At lunchtime I took him for a walk around the Desmesnes (locally the Mains) again on a familiarisation walk. The Desmesnes is a huge stretch of land, donated by the Lord of the Manor centuries ago to the people of Barnard Castle in perpetuity - you can still see evidence of the strip-farming which took place here, though now it is a wide open space loved by dog-walkers and pedestrians alike where developement is not permitted. We were approached by a lady, my church organist, with her two dogs on leads (as was mine) and a barking match took place. Her dog barked first but Prince retaliated and barked last. My ears are still ringing with the noise! When however we were immediaely approached by a litle black puppy which submissively lay on its back, Prince who was still excited by the barking match made a lunge for the puppy - whether as a play or perhaps something more sinister I was not quite sure. I dragged him off, and no harm done, but either way the action made me think, and Prince will have to stay on his lead until I am sure.
We continue with our orientation walks, very early in the morning today, along Newgate, with the iconic Butter Market (centre in the distance), through the car park and back along Birch Road. I hope to show Prince where he lives so that if he 'escapes' he will know how to get back home again.
I have come to the conclusion that he is a clumsy dog. He bumps into things, whether walking forward or backwards (he does that a lot) and when he has a good shake his legs go in all directions and he can thump anything in range. I had to come downstairs just after 2.30 am when I heard a great crash, and found that he had dragged a number of electronic devices off a shelf, getting tangled up with the cables and presumably by shaking, and the crash was very noisy. No damage done, and all sorted out in a minute. But whereas my dog Storm lived with those cables for years without pulling on them Prince caused chaos in a couple of days.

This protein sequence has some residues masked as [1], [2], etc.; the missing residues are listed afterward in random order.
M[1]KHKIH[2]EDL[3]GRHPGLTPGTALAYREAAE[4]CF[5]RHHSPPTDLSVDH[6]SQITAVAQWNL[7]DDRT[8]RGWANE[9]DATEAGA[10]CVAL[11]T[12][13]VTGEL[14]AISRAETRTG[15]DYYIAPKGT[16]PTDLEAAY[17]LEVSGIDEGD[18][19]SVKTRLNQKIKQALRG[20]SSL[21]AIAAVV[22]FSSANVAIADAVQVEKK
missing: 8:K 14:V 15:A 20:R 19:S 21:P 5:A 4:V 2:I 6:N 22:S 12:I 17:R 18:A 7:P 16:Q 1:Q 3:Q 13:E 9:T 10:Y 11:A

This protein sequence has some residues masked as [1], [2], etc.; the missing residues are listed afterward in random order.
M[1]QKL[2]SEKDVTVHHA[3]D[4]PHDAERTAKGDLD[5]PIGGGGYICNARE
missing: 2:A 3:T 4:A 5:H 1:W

He enjoyed the end of my 10.30 Mass this morning. He found his way into church when some youngsters opened the inter-connecting house door to deliver the collections into the house, and once into the church he approached everybody still there after Mass and received plenty of cuddles and kind words; he was very popular and he knew it and loved it!
Prince is settling down nicely. He recognised his bedding place as soon as he came into the sitting room - right next to His Master's favourite chair. And he does understand the command "Go and lie down"
But he also likes to stretch out on the indestructable rug in front of the fireplace.
(The 80th birthday card does not refer to Prince, but to His Master)